Harvesting the oca on Debbie’s Allotment
We planted five oca (New Zealand Yam) tubers this year, our first attempt at growing them. Only four of them survived and only three thrived. They didn’t grow much in spring, but put on a lot of growth in late summer.
The tuber’s don’t seem to grow until late autumn and the longer they stay in the ground the bigger they get, we harvested them just before the first really hard frost, after a few mild frosts had killed the top growth.
The harvest was modest, about three pounds, so it’s definitely not a crop to grow for self sufficiency, but we have the space and the crunchy, fresh tasting tubers liven up a salad. Oca (like rhubarb) contains oxalic acid, which makes it acidic and which, in big quantities, is poisonous. To make oca sweeter and reduce the oxalic acid content, keep the tubers in the light for a week or so. Then store, like potatoes, in paper bags, and enjoy! On the up-side they are however quite nutrition-packed, boasting a wide range of micro and macro nutrients including vitamin C, iron, zinc, flavonoids, B vitamins, and fiber. They are also low in calories, but for me it’s the fresh crunchy texture that makes them worth growing!
Nutrition Source: http://www.healwithfood.org/nutrition-facts/oca-oxalis-tuberosa.php#ixzz50rwS0aXu and
Information on Oca isn’t that easy to find, the best general resource I found is this web site http://oca-testbed.blogspot.co.uk/search/label/Oca. Which documents the experience of growing oca over a number of years and is very practical.
In my opinion the tubers are too expensive to buy, given the size of the harvest, but we have enough tubers from this years crop to make it worthwhile to grow them again next year. However we will try planting them late, to follow onions and garlic, because then they will be gone by December freeing up land that can be used for early spring planting. We will also cover them with a double layer of fleece, to minimise frost damage and maximise tuber growth.
This web site is also useful for general growing advice http://ocabreeders.org/oxalis-tuberosa/growing-oca/.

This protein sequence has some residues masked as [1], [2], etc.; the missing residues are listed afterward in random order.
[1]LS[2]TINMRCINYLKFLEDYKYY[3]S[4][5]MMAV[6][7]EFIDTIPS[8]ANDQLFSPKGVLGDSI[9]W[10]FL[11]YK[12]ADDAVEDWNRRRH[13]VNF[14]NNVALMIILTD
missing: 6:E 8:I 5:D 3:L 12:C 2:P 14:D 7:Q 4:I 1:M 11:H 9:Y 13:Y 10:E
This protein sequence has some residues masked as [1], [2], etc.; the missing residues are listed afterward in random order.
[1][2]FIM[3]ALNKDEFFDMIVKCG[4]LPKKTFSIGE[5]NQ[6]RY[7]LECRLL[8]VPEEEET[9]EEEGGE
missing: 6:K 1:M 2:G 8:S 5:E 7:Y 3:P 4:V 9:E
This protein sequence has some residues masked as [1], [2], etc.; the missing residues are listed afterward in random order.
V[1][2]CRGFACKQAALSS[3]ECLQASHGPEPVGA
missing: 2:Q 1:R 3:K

I’m going to store mine in dry compost in 2″ plug trays, when they start to sprout I will start to water. I’m going to try saving both small and medium sized tubers and see how they fare.
If you are new to my allotment videos you might find a bit of context useful. We have three allotments in my family, mine (Steve), my wife’s (Debbie) and one of our daughter’s (Jennie). We also have a small kitchen garden at home. They are all managed in an integrated fashion, so don’t expect to see the usual mix of veg on each plot. Jennie’s plot for example focuses on potatoes, squash, alliums and brassicas. This video provides an overview https://youtu.be/q1k-2vIoSQ8. I do a monthly tour of each allotment, roughly one a week, you can find the tours here https://www.youtube.com/playlist?list=PLFhKoRR-NiCJn5Y6rZf0RCCqycu3xvofX.
Our approach to allotment life is to: grow as much as we possibly can, to be self sufficient in veg all year round and in fruit in summer, to give away our huge surplus to friends and family, and to have as much fun as possible.
My wife and I spend about 4 hours a day, 4 days a week on the plots (on average) and we keep nudging that down as we eliminate non-productive work: like grass cutting, weeding and watering as much as practical. We are both newbie gardeners, only starting the allotments in 2016.
I’m a bit obsessive about the nutrient density of the veg that we grow and making the plots easy to work because it’s through this allotment lifestyle and food that I’ve overcome a debilitating auto-immune disease. I’m always aware though that it might not last so I make sure that I don’t work too hard, eat the most organic fruit and veg I can and design the plots so that I can still work them if I flare up again.